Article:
Although they face a raft of problems from health to education, US-Cambodians say they remain underrepresented by policy makers. A group of Cambodians met in Chicago over the weekend to discuss ways their community might receive more attention.
Participants told VOA Khmer they want better representation, but that requires a stronger, more unified voice within their communities.
“There are two reasons why Cambodian community don't get much support and understanding,” said Van Sar, an organizer of the Chicago forum. “This is because, first, we don't have representatives within the US leadership. Secondly, we don't have a strong, joint voice from our civil society organizations to influence US policy.”
The forum, the first of its kind, was organized by the Cambodian Association in Illinois and the Khmer Alliance Foundation, in conjunction with the National Cambodian American Health Initiative.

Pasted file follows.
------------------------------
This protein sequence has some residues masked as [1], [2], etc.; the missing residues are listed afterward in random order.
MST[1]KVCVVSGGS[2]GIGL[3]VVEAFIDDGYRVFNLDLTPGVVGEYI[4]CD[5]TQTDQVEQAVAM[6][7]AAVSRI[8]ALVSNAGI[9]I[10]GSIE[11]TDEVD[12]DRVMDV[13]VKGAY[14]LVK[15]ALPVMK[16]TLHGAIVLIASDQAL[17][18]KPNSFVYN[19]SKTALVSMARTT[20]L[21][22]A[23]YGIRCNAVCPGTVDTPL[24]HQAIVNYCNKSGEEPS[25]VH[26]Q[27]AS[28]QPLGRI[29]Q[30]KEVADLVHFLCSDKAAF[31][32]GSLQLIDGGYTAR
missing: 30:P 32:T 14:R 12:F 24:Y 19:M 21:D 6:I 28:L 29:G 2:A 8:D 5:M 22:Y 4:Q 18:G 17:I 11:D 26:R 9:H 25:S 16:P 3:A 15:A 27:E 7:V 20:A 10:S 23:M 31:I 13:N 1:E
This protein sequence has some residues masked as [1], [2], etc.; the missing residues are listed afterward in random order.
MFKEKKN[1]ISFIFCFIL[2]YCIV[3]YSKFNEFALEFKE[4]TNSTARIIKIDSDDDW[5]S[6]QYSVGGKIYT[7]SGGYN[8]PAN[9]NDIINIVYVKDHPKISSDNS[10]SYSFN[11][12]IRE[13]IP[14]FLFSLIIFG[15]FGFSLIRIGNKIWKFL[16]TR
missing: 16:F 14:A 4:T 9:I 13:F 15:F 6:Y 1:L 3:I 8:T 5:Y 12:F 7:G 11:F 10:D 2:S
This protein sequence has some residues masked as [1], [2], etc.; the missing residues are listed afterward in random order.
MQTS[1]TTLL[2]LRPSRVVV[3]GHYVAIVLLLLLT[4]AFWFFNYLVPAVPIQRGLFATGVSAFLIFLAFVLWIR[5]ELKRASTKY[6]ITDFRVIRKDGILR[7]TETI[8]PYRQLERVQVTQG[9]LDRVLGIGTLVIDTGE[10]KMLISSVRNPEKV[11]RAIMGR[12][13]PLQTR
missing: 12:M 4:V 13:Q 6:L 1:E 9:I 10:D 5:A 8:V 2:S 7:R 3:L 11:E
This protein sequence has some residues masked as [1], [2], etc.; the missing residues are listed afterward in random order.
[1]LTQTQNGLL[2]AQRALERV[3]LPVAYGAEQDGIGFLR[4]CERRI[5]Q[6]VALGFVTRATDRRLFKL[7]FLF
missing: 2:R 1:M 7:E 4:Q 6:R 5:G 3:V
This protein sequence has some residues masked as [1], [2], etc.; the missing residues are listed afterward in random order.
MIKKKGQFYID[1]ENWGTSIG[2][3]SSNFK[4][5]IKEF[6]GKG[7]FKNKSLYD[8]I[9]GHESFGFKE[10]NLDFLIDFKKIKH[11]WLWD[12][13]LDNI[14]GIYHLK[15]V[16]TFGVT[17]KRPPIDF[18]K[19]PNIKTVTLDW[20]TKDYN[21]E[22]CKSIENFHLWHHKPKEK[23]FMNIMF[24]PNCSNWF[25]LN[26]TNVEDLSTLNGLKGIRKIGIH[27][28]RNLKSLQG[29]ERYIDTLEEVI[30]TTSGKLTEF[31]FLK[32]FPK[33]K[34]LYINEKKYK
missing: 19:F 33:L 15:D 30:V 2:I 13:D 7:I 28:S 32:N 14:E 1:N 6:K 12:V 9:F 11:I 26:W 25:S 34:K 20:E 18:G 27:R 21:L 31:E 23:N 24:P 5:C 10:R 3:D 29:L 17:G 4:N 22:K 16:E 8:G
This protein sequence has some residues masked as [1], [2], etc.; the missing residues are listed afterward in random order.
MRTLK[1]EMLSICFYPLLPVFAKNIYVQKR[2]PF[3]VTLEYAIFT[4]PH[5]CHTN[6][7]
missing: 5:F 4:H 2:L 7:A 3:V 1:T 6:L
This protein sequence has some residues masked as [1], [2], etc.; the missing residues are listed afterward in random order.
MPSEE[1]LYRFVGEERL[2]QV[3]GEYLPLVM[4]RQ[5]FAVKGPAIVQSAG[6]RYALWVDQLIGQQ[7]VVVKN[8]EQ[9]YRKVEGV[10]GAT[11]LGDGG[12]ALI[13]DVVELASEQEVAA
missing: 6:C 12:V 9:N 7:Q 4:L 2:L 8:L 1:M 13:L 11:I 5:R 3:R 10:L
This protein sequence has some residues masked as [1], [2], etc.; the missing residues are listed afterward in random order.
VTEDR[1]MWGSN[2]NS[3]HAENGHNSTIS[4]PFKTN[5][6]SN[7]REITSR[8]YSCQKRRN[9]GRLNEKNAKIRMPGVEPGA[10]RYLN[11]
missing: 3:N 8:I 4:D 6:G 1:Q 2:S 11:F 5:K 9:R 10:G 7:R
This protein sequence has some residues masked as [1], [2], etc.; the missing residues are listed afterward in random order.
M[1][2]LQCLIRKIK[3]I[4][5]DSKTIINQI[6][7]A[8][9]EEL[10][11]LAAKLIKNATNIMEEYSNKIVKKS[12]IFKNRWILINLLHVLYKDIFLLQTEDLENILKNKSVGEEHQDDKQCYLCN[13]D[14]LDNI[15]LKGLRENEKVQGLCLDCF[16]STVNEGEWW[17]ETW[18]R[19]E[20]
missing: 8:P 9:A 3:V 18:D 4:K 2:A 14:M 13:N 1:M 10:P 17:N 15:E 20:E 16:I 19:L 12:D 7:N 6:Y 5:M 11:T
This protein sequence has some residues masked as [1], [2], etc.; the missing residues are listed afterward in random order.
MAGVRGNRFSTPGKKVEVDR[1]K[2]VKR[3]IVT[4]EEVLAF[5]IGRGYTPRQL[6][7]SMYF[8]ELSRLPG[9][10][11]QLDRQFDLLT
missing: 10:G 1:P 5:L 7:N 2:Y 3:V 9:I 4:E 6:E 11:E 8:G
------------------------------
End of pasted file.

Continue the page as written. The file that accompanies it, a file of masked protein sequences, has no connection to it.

A low percentage of Cambodians take advantage of opportunities in the US. Just more than 10 percent of Cambodian high schoolers graduate, according to statistics at the forum.
“Those who know the real need of our children's education are we the parents,” said Boeuy Te, a member of the National Education Association.
Of the Cambodians who do graduate with advanced degrees, he said, few work in government institutions where they might push to improve the lives of fellow Cambodians.
Low political participation in general was also discussed at the forum.
“Essentially, Cambodians should register to vote and go vote, all the time, from local to presidential elections,” Siv Sichan, a former US ambassador to the UN, said. “Here if we want our voice heard, we have to be active. And if we just stay home, our voice won't be heard.”
There are approximately 270,000 Cambodians living in the US. Only 60,000 have become full US citizens. That means a wide majority do not have the right to vote, an important part of gaining political attention.
That said, the Chicago forum did draw Mike Quigley, a Democrat for Illinois in the US House of Representatives.
“It's not one act,” he told VOA Khmer. “I think it's a relationship that builds from here. We've been in DC for a year now. We've learned a little bit about how to get things done. So I think working with my district office here and in Washington, DC, we'll sit down as often as we need to work out individual cases and broader issues. It's not one thing; it's a series of things.”